Vitamin D Status More Important than Calcium Intake

June 3, 2007
Rebekah McCallister

Internal Medicine World Report, January 2006, Volume 0, Issue 0

Although the importance of adequate vitamin D intake to optimal bone health has received increasing attention of late, the ideal intake has not been defined. And while it is commonly accepted that serum 25-hydroxy- vitamin D is the marker of vitamin D ?status, no collective reference value has been determined. A new study has ?now determined that calcium intake ?levels of >800 mg/day may be unnecessary for maintaining calcium meta?bolism in individuals with sufficient vitamin D status (JAMA. 2005;294:2336-2341).

An inverse relationship between serum 25-hydroxyvitamin D and serum parathyroid hormone (PTH) is recognized, but the relative importance of vitamin D and calcium intake to calcium homeostasis (as measured by serum intact PTH) had not been addressed previously.

In this cross-sectional study, Laufey Steingrimsdottir, PhD, of Landspitali-University Hospital, Reykjavik, Iceland, and colleagues randomized 2310 healthy individuals to 1 of 3 groups based on age: 30-45, 50-65, and 70-85 years. After using a food frequency questionnaire to assess vitamin D and calcium intake, the participants were further randomized into groups according to calcium intake (<800, 800-1200, and >1200 mg/d) and serum 25-hydroxyvitamin D levels (<10, 10-18, and >18 ng/mL). A total of 944 individuals (mean age, 53.7 years; 453 men, 491 women) completed all phases of the study.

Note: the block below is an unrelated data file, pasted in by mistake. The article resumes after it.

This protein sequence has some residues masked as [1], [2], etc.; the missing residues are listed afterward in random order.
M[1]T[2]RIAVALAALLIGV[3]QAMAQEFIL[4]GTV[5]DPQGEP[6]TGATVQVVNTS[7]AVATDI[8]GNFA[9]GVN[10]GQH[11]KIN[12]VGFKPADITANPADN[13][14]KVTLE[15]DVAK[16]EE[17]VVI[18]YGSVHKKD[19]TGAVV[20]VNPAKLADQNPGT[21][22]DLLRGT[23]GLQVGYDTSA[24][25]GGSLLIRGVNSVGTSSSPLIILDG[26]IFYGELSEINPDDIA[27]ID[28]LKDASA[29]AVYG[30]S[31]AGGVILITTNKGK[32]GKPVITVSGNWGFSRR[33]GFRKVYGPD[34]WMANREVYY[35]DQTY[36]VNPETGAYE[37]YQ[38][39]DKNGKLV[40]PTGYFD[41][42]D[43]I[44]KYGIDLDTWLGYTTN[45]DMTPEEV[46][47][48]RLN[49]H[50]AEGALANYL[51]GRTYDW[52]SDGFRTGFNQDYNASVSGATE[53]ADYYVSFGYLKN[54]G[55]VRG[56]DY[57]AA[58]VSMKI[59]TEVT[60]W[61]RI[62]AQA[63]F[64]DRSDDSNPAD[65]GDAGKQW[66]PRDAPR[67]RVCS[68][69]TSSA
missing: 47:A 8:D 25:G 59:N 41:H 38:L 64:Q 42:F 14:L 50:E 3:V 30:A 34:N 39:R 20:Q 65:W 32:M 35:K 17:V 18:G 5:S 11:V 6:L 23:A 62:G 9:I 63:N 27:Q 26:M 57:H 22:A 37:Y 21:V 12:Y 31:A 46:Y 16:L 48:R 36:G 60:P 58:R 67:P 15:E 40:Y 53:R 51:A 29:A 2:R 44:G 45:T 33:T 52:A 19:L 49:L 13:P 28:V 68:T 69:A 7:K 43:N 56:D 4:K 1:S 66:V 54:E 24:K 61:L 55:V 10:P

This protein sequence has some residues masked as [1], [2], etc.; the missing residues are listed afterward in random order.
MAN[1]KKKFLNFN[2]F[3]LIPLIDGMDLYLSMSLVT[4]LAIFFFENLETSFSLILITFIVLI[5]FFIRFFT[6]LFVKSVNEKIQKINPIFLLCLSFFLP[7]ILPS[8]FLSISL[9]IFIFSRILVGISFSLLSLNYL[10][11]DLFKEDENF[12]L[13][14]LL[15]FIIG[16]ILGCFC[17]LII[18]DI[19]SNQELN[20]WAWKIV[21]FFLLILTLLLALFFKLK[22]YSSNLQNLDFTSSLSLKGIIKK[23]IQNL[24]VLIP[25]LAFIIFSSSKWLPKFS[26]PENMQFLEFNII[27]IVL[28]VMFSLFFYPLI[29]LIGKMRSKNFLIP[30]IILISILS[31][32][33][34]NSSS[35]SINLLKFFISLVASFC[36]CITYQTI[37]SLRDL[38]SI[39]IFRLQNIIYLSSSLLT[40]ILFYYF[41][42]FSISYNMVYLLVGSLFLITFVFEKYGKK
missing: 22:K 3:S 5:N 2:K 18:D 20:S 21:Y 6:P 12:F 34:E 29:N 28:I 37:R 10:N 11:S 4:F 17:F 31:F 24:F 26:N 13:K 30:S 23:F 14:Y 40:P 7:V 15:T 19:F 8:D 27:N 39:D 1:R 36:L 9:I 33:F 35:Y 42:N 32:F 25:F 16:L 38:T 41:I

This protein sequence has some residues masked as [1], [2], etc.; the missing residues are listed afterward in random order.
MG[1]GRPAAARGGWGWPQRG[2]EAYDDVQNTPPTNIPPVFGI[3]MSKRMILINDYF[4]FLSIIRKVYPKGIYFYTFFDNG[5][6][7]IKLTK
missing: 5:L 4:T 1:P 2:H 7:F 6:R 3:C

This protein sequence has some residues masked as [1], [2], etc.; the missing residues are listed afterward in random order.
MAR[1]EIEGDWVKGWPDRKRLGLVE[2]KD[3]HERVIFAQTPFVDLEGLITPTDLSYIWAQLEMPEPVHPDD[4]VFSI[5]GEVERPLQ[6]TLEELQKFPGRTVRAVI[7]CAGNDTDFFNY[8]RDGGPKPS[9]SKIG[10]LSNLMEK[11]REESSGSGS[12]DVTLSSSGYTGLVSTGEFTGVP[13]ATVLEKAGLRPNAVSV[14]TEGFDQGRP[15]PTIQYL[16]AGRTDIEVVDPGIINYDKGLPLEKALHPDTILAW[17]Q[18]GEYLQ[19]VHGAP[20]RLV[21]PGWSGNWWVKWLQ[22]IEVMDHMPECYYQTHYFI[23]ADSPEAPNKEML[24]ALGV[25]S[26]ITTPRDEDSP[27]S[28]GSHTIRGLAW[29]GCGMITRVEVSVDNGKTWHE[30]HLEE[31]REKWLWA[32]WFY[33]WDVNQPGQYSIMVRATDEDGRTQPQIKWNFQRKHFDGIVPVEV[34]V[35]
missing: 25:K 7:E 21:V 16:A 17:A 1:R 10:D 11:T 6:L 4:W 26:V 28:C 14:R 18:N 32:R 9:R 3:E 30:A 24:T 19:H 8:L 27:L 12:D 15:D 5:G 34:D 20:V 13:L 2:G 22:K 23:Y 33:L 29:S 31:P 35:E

After adjusting for relevant factors, serum intact PTH was found to be lowest in those with a serum 25-hydroxyvitamin D level >18 ng/mL and highest in those with a serum 25-hydroxyvitamin D level <10 ng/mL. Compared with a calcium intake >1200 mg/day, calcium intake <800 mg/day was associated with higher serum PTH in those with a serum 25-hydroxy?vitamin D level <10 ng/mL. There were significant differences between participants with the lowest and highest vitamin D intakes among those with the highest intake (>1200 mg/d) of calcium (P?= .04).

"Our study suggests that vitamin D sufficiency may be more important than high calcium intake in maintaining desired values of serum PTH," the ?investigators wrote. "Vitamin D may have a calcium-sparing effect, and as long as vitamin D status is ensured, ?calcium intake levels of >800 mg/day may be unnecessary for maintaining ?calcium metabolism."